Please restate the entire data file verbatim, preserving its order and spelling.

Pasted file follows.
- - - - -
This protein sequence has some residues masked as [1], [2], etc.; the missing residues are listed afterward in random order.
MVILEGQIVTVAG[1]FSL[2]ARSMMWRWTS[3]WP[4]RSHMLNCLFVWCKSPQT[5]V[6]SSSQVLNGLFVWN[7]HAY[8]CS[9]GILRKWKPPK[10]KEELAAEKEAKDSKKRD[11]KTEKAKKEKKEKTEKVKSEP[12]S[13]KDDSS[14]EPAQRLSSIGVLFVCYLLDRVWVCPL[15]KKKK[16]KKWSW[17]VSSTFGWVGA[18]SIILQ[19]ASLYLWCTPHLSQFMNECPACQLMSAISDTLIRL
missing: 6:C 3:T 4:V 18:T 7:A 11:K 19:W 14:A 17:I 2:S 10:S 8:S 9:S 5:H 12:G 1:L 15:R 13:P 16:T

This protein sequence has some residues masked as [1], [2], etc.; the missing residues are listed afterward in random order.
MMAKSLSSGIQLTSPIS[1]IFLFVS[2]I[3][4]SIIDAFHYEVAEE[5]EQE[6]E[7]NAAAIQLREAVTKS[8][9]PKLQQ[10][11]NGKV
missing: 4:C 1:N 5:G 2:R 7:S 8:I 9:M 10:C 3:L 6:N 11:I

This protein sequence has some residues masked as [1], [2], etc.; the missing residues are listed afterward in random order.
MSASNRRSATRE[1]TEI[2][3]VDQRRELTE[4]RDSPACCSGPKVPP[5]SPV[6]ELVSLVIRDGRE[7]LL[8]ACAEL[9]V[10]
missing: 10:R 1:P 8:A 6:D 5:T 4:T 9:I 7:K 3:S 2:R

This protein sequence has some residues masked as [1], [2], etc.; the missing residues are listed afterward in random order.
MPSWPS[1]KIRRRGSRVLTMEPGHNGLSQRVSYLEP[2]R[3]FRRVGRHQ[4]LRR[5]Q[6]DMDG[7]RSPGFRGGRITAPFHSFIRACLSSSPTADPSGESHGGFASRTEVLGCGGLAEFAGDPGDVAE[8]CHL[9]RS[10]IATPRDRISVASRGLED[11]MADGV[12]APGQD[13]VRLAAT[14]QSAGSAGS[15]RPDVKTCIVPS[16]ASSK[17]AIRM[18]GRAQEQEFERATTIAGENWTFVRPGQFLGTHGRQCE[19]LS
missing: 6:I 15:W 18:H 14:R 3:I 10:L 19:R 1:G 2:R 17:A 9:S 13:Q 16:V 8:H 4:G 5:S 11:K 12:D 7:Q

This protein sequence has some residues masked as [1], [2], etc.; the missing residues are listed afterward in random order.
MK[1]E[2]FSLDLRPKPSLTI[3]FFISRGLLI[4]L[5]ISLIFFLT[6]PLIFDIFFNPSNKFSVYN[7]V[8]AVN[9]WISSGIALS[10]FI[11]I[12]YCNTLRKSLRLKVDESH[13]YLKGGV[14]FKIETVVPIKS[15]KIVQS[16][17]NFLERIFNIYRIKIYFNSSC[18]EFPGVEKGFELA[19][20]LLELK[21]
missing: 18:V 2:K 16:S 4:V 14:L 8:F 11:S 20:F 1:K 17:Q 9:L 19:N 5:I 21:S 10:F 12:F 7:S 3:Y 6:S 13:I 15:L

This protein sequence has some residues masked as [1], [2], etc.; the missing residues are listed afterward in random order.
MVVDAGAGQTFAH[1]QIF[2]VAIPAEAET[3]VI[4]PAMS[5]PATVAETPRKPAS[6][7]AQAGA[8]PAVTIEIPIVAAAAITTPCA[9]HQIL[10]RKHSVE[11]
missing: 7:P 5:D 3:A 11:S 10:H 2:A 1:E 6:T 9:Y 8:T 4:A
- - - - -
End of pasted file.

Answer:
This protein sequence has some residues masked as [1], [2], etc.; the missing residues are listed afterward in random order.
MVILEGQIVTVAG[1]FSL[2]ARSMMWRWTS[3]WP[4]RSHMLNCLFVWCKSPQT[5]V[6]SSSQVLNGLFVWN[7]HAY[8]CS[9]GILRKWKPPK[10]KEELAAEKEAKDSKKRD[11]KTEKAKKEKKEKTEKVKSEP[12]S[13]KDDSS[14]EPAQRLSSIGVLFVCYLLDRVWVCPL[15]KKKK[16]KKWSW[17]VSSTFGWVGA[18]SIILQ[19]ASLYLWCTPHLSQFMNECPACQLMSAISDTLIRL
missing: 6:C 3:T 4:V 18:T 7:A 11:K 19:W 14:A 17:I 2:S 10:S 8:S 9:S 5:H 12:G 1:L 15:R 13:P 16:T

This protein sequence has some residues masked as [1], [2], etc.; the missing residues are listed afterward in random order.
MMAKSLSSGIQLTSPIS[1]IFLFVS[2]I[3][4]SIIDAFHYEVAEE[5]EQE[6]E[7]NAAAIQLREAVTKS[8][9]PKLQQ[10][11]NGKV
missing: 4:C 1:N 5:G 2:R 7:S 8:I 9:M 10:C 3:L 6:N 11:I

This protein sequence has some residues masked as [1], [2], etc.; the missing residues are listed afterward in random order.
MSASNRRSATRE[1]TEI[2][3]VDQRRELTE[4]RDSPACCSGPKVPP[5]SPV[6]ELVSLVIRDGRE[7]LL[8]ACAEL[9]V[10]
missing: 10:R 1:P 8:A 6:D 5:T 4:T 9:I 7:K 3:S 2:R

This protein sequence has some residues masked as [1], [2], etc.; the missing residues are listed afterward in random order.
MPSWPS[1]KIRRRGSRVLTMEPGHNGLSQRVSYLEP[2]R[3]FRRVGRHQ[4]LRR[5]Q[6]DMDG[7]RSPGFRGGRITAPFHSFIRACLSSSPTADPSGESHGGFASRTEVLGCGGLAEFAGDPGDVAE[8]CHL[9]RS[10]IATPRDRISVASRGLED[11]MADGV[12]APGQD[13]VRLAAT[14]QSAGSAGS[15]RPDVKTCIVPS[16]ASSK[17]AIRM[18]GRAQEQEFERATTIAGENWTFVRPGQFLGTHGRQCE[19]LS
missing: 6:I 15:W 18:H 14:R 3:I 10:L 19:R 1:G 2:R 17:A 9:S 13:Q 16:V 8:H 4:G 5:S 11:K 12:D 7:Q

This protein sequence has some residues masked as [1], [2], etc.; the missing residues are listed afterward in random order.
MK[1]E[2]FSLDLRPKPSLTI[3]FFISRGLLI[4]L[5]ISLIFFLT[6]PLIFDIFFNPSNKFSVYN[7]V[8]AVN[9]WISSGIALS[10]FI[11]I[12]YCNTLRKSLRLKVDESH[13]YLKGGV[14]FKIETVVPIKS[15]KIVQS[16][17]NFLERIFNIYRIKIYFNSSC[18]EFPGVEKGFELA[19][20]LLELK[21]
missing: 18:V 2:K 16:S 4:V 14:L 8:F 11:S 20:F 1:K 17:Q 9:L 19:N 5:I 21:S 10:F 12:F 7:S 3:Y 6:S 13:I 15:L

This protein sequence has some residues masked as [1], [2], etc.; the missing residues are listed afterward in random order.
MVVDAGAGQTFAH[1]QIF[2]VAIPAEAET[3]VI[4]PAMS[5]PATVAETPRKPAS[6][7]AQAGA[8]PAVTIEIPIVAAAAITTPCA[9]HQIL[10]RKHSVE[11]
missing: 7:P 5:D 3:A 11:S 10:H 2:A 1:E 6:T 9:Y 8:T 4:A